Legendary comic actor Charlie Chaplin was born in London on April 16, 1889 to actor parents. As a young boy they taught him the fundamentals of acting and singing, as well as doing funny performances in front of an audience. Though they divorced when he was still young, his father was still an important figure to him. At an older age he realized that his father was an alcoholic and he turned to the females in his family for support including his grandmother who was partly Gypsy.
Chaplin’s life as a teenager was rough. His mother suffered from mental problems and sent the boy to live with his father and his girlfriend. After his father died, the woman sent him off to a home for boys. His mother lost her voice and left the stage after which she suffered a breakdown and went into an asylum. Chaplin was sent to a poor house where he learned to turn inwards as a way of escaping the harshness of his life. He found himself frequently moving towards the Music Hall and performing on stage.
The actor came to America in 1910 as part of a theater troupe and spent two years touring. He returned a few months later for a second tour where he lived with a young comedian Arthur Jefferson who later adopted the stage name of Stan Laurel. Mack Sennett, a film producer, hired Chaplin after seeing him perform live. He made one movie before Mabel Normand took over as his main Hollywood contact. Chaplin’s role in the 1914 picture Kid Auto Races at Venice was the first to reach a wide audience. It was also the first time that he dressed as his notable character, The Tramp. He worked for Keystone Studios, but used pantomime that was completely different from the other actors at the time. His work was so popular that the studio let him produce and direct over 30 films for them. His character, The Tramp, featuring oversized clothing, a derby hat and cane, became a hit and made him instantly recognizable. He left Keystone for Essanay Studios in 1915, which let him make longer and more ambitious films.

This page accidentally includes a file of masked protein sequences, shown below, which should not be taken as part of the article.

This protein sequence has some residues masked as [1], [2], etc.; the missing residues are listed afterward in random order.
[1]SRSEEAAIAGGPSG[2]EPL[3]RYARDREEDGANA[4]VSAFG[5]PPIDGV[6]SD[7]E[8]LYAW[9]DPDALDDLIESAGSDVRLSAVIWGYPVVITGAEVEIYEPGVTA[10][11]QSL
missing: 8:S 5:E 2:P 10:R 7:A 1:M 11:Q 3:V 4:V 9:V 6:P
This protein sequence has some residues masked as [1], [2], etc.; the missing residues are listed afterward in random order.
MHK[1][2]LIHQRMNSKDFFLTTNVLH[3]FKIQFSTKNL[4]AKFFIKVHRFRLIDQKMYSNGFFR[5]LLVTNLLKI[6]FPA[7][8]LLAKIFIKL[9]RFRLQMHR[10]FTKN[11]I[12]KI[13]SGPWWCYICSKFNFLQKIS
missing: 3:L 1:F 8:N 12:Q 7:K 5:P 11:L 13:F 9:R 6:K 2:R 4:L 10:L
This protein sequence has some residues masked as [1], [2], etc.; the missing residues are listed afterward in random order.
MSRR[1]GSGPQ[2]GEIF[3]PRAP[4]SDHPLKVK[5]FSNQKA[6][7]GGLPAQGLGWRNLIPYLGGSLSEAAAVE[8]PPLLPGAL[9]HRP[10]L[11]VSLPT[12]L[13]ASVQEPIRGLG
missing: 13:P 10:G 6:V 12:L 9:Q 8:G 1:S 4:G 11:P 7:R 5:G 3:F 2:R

Resources on the actor include:
- Charlie Chaplin: official resource about the actor with news on shows about his life, a biography and images of the actor on-screen and off.
- Chaplin Museum: French museum dedicated to the actor and his works.
- Charlie Chaplin Archive: archive with a searchable database of information on the actor.
- IMDB: provides a full filmography of the actor, a biography and photographs.
- The Talkie & The Tramp: discusses how the actor conquered the world even during the age of talking pictures.
The actor’s career continued throughout the following years. He was popular among recent immigrants who loved seeing him perform because they didn’t need to understand English to follow along. In 1916 he started working for Mutual, but left two years later to form his own production company and take control over his own films. He also helped form United Artists in 1919 as a way for actors to have control over their movies and take back some of the power from the production companies.
Chaplin did work in talking films though he strongly preferred the silent movies. He worked as a composer for a number of movies as well, many of which survived. His greatest film was quite possibly The Great Dictator, which poked fun at Adolph Hitler who was just gaining power. He also showed his leftist politics in his films, leading some to claim he was a Communist and others to claim he was a Fascist. In 1953 Chaplin moved to London for a short period of time, which became a permanent stay. His visa was revoked while overseas, primarily because of his outspoken political beliefs. He also stayed in Switzerland, making only a few trips back to the United States. He passed away in 1977 at his home in Switzerland.